Sharapova, a 24-year-old Russian who has long been based in the United States, exacted a measure of revenge by defeating Christian Louboutin Sandals Kvitova in the semifinals here Thursday, but she kept cracking first from the baseline against Azarenka.
“There was no way I was going to win the match if I was going to let her dictate and be the one that’s aggressive and, you know, go for the lines,” Sharapova said. “But I think maybe I just kind of overdid it.”
To sum up, it was a humbling night for Sharapova, who has long been the world’s highest-earning female athlete. But she has become a gracious loser through the years, and she handled the defeat with dignity, delivering a pitch-perfect speech at the awards ceremony in which she congratulated Azarenka for her victory and said she should “cherish it for as long as you can.”
Sharapova added later: “It’s frustrating, but I have a pretty good head on my shoulders in terms of having a good perspective on sport and life. And as hard as it is and as much as you want to be the champion, you know, there’s only one. That’s why the feeling is so special when you do achieve that. That’s why the work is so hard and extreme.”
Sharapova and Azarenka have much in common beyond their height, their drive and their on-court shrieking. They were born in the Soviet Union, and they left home to advance their tennis careers: Sharapova at 6 with her father, Yuri, for Florida; Azarenka at 14 for Marbella, Spain, where she disliked the training conditions and eventually returned home to Minsk.
But by then her mother, Alla, had met the N.H.L. goaltender Nikolai Khabibulin and his family. Khabibulin, a Russian, had a daughter playing junior tennis at a high level, and the Khabibulins invited Azarenka to the United States. They helped her financially initially and also put her in contact with the coach Antonio Van Grichen, a former Portuguese Davis Cup player.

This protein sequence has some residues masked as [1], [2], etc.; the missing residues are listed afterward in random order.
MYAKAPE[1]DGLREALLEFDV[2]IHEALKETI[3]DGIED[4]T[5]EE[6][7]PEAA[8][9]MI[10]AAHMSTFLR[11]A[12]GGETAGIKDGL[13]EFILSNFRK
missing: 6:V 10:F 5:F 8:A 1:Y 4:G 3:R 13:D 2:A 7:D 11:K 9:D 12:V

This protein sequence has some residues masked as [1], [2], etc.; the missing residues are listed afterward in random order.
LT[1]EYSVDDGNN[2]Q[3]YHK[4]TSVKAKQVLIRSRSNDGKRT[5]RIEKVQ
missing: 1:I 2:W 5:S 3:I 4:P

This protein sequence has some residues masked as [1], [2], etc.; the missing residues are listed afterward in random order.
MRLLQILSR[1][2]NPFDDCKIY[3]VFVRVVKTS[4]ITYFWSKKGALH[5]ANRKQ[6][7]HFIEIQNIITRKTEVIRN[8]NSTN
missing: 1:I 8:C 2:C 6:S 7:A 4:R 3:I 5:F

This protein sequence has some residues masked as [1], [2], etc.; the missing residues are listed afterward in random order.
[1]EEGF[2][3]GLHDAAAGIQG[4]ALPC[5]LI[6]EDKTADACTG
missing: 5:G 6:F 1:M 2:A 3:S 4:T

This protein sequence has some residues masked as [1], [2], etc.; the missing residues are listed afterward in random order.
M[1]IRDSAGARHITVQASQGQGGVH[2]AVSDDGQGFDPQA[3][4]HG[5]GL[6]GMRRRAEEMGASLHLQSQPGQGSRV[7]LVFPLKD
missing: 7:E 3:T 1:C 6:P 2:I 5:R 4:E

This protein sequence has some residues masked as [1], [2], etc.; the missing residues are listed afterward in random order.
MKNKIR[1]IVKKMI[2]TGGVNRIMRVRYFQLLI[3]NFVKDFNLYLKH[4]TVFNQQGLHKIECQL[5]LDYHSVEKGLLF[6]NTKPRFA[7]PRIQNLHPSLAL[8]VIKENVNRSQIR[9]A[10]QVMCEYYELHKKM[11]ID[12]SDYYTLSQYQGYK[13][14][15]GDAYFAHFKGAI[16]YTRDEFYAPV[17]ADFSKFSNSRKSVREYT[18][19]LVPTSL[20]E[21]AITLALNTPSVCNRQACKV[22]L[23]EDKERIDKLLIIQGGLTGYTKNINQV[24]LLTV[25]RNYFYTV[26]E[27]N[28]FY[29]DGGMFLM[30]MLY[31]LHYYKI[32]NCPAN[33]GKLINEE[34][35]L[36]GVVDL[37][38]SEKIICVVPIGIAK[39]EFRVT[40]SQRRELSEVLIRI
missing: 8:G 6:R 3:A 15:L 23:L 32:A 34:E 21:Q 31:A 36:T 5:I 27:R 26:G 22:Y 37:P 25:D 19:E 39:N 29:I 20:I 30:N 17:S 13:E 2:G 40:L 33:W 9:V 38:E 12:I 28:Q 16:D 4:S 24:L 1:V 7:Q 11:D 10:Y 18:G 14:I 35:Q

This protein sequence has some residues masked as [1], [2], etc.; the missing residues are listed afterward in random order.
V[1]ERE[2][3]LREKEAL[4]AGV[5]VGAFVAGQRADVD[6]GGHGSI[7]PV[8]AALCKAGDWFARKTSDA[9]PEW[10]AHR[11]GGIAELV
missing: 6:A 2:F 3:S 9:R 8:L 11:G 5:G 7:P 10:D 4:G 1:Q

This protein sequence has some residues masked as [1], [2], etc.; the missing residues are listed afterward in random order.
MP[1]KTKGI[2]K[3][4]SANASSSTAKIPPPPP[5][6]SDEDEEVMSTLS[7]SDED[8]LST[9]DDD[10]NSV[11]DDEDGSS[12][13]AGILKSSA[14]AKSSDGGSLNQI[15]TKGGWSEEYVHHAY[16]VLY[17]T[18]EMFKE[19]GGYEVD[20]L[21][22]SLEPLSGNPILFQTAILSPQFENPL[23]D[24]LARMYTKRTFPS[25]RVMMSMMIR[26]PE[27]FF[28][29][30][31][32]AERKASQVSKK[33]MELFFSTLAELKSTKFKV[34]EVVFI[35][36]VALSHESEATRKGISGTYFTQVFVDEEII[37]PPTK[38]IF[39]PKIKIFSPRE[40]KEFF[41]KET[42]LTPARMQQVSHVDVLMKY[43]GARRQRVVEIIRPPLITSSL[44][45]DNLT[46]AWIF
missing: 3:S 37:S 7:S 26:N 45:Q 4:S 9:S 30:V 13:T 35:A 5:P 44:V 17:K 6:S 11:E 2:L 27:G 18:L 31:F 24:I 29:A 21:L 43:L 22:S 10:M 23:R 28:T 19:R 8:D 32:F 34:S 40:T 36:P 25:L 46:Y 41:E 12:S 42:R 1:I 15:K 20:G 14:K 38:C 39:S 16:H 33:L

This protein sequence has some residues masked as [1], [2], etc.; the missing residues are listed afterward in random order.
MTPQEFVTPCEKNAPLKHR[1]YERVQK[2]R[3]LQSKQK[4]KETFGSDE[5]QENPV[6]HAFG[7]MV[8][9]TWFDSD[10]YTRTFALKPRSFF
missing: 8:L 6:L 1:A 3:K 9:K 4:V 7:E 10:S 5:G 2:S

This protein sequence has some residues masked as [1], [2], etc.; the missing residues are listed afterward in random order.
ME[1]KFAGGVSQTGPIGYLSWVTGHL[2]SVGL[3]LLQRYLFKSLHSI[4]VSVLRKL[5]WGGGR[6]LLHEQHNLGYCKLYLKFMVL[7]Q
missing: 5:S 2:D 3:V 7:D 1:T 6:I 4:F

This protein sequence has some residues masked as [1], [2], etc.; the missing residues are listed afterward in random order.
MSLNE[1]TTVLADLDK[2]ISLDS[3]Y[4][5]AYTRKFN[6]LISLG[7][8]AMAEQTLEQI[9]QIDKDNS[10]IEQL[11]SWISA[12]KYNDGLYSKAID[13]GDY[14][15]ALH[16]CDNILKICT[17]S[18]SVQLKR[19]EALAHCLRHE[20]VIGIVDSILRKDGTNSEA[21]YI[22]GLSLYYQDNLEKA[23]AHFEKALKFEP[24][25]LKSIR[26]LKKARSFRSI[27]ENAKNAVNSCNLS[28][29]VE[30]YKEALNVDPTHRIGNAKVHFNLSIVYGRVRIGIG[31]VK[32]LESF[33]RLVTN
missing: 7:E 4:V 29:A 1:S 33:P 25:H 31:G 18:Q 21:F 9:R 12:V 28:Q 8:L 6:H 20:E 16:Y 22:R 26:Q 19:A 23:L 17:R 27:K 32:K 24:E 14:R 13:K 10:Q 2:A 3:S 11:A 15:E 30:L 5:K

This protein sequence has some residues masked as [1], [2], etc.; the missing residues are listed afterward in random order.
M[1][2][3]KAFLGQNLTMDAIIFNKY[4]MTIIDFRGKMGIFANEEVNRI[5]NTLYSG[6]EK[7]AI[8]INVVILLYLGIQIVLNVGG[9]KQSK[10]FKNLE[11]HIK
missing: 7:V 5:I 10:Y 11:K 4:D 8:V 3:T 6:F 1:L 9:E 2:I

Van Grichen worked with Azarenka until the end of the 2009 season, when she hired Sam Sumyk, a Frenchman who had been working with the leading Russian player Vera Zvonareva. Sumyk’s wife, the American former player Meilen Tu, is also her agent, and they and her French physical trainer, Jean-Pierre Bruyere, form a close-knit, nomadic group.
Sumyk, Tu and Bruyere were the three she embraced first in the stands at Rod Laver Arena after Saturday’s victory, but she also thanked her parents and grandmother, who were back in Belarus, and her boyfriend, Sergei Bubka Jr., an aspiring professional player who lost in qualifying here and is the son of the former pole-vaulting star Sergei Bubka.
Azarenka and her team spent the Christmas holidays with the Bubkas in Dubai, and the elder Bubka had a motivational effect on the group.
“He’s got a real passion for sport and a passion to share, and I think he had a real effect on Vika,” Bruyere said.
Vika, short for Victoria, is Azarenka’s nickname, and it has the potential to become global shorthand, like Rafa for Christian Louboutin Trotte Avec Moi Suede Boots Black Rafael Nadal. But for now, Azarenka is on the rise after her first major singles title, even if she is soon to be No. 1.
“I have been dreaming and working so hard to win the Grand Slam,” she said. “And being No. 1 is a pretty good bonus.”